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Environmentalists say that a provision in the proposed “Farm Bill” could take away the ability of local communities to protect their residents from exposure to Roundup and other glyphosate-based weedkillers, which have been linked to an increased risk of non-Hodgkins lymphoma and other health problems.
According to press release issued this week by the Environmental Working Group (EWG), Sec. 9101 of the Farm Bill proposed in the U.S. House of Representatives contains a four-page provision tghat bars cities and counties from adopting their own pesticide regulations that are different from those of the leading state agency.
EWG indicates that this would, in effect, undo 58 local ordinances that ban Roundup and glyphosate herbicides, which have been enacted in response to growing concerns about the health risks. In addition, another 155 local ordinances regulating the use of toxic chemicals in parks and playgrounds could also be affected.
The Farm Bill provision would also ban communities from making future ordinances that could be designed to protect the public from exposure to toxic chemicals.
Roundup and glyphosate contained in the widely used weedkiller have been linked to a potential risk of non-Hodgkin’s lymphoma and other forms of cancer. These concerns first gained widespread attention after the World Health Organization’s International Agency for Research on Cancer (IARC) determined that glyphosate was a probable human carcinogen in 2015.
“Children are especially susceptible to the health impacts of toxic pesticides, so our communities should be able to decide whether our kids are rolling around in weed killers linked to cancer while playing at the park,” Scott Faber, EWG’s senior vice president of government affairs, said in the press release. “Section 9101 of the House farm bill would block our communities from keeping our kids safe.”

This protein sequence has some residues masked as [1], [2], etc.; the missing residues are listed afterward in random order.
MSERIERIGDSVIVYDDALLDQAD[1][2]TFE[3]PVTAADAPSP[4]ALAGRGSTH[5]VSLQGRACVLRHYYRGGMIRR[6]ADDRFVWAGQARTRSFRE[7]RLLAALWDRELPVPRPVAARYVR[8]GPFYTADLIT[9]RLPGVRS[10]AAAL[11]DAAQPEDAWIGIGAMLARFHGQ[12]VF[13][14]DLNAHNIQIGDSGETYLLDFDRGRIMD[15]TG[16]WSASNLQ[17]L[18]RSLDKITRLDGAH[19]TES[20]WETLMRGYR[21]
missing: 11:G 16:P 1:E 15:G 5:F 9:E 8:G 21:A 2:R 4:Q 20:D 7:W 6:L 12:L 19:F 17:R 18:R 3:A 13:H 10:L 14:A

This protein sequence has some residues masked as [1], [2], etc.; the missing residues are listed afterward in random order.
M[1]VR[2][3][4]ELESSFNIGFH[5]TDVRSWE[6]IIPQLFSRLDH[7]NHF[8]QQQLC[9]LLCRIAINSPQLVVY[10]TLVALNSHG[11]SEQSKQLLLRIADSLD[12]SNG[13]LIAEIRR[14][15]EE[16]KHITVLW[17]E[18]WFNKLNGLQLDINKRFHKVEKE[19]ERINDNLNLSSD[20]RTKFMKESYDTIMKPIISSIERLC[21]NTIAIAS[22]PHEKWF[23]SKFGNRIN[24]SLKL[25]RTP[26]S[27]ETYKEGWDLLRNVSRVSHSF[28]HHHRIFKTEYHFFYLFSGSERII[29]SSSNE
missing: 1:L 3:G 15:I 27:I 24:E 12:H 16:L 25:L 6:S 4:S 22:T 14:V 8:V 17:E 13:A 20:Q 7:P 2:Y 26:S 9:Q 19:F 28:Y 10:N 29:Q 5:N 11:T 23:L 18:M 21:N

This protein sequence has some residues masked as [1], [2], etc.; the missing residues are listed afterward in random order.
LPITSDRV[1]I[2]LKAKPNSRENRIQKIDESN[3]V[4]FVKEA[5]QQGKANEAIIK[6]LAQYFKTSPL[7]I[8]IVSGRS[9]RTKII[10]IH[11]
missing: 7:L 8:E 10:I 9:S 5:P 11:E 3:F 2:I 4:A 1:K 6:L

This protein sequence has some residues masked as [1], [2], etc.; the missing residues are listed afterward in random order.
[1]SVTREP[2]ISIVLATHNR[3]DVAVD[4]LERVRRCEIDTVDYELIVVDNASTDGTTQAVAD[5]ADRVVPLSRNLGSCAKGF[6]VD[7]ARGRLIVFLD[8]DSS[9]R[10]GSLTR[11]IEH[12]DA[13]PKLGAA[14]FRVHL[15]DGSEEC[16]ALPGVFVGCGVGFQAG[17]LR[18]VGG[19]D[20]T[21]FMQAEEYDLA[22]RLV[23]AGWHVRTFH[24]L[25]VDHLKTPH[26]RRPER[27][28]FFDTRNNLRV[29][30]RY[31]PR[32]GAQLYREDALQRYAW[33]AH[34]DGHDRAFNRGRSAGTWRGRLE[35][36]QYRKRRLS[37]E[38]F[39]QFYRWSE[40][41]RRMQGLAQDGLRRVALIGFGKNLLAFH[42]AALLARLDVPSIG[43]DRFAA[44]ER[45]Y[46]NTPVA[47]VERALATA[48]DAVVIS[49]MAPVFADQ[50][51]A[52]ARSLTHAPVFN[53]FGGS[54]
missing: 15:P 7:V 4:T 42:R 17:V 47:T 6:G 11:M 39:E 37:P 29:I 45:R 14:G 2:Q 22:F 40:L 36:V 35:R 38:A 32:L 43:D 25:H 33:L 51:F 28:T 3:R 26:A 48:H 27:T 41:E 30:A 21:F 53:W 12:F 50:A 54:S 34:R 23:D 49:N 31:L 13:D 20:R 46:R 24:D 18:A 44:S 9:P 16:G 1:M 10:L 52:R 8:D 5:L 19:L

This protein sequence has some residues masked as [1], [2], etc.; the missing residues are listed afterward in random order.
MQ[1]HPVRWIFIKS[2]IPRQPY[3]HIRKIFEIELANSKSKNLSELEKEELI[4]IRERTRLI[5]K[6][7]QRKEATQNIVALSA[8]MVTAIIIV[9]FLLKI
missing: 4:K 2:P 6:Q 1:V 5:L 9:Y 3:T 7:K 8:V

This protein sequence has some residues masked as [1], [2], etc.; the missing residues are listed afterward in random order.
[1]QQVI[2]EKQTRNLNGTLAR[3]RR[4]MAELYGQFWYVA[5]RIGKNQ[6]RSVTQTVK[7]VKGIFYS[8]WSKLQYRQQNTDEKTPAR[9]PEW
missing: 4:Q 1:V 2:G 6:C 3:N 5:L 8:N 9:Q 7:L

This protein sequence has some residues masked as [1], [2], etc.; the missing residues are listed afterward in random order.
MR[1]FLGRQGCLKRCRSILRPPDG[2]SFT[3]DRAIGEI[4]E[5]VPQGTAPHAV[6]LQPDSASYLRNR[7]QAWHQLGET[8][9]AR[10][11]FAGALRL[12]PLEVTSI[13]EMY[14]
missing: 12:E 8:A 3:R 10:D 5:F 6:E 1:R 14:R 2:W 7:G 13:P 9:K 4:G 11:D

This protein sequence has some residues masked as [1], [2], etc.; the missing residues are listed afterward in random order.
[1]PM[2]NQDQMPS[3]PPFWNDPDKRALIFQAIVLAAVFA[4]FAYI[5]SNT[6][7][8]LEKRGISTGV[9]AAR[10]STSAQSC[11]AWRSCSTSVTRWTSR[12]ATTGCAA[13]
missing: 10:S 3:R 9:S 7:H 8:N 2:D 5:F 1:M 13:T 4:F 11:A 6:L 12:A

The National League of Cities and the National Association of County Officials have opposed the provision. Last week 107 members of the House sent a letter (PDF) to the House and Senate committees on agriculture opposing this provision and a number of others which they say would make the public more vulnerable to exposure to toxic substances.
Roundup Cancer Lawsuits
The debate over the provision also comes on the heels of a $289 million verdict in a product liability lawsuit brought against the makers of Roundup by a California man dying of non-Hodgkin’s lymphoma. In that case, the jury determined that Monsanto was liable for former school groundskeeper DeWayne Johnson’s non-Hodgkin’s lymphoma diagnosis, and slapped the company with massive punitive damages for its actions in failing to warn the public of the potential health risks.
Monsanto faces thousands of similar Roundup lawsuits in the United States, involving claims that agricultural workers, farmers and even home gardening enthusiasts developed non-Hodgkin’s lymphoma diagnoses following exposure to glyphosate contained in the weedkiller.
In addition other to cases pending in California state court and Missouri state court, where Monsanto’s headquarters are located, all cases filed in the federal court system are current centralized as part of a multidistrict litigation (MDL) before U.S. District Judge Vince Chhabria in the Northern District of California.
Weeks before the Johnson verdict, Judge Chhabria dealt another major blow to Monsanto, ruling that plaintiffs in the federal litigation had presented sufficient evidence about the non-Hodgkins lymphoma risk from Roundup to survive summary judgment. As a result, the federal litigation will proceed to a bellwether trial phase, where a small group of representative cases will be selected to go before juries, to help gauge the relative strengths and weaknesses of different fact patterns that may be common across large numbers of cases.
Monsanto was recently acquired by Bayer in June 2018, and the company has indicated that it plans to get rid of the Monsanto brand name.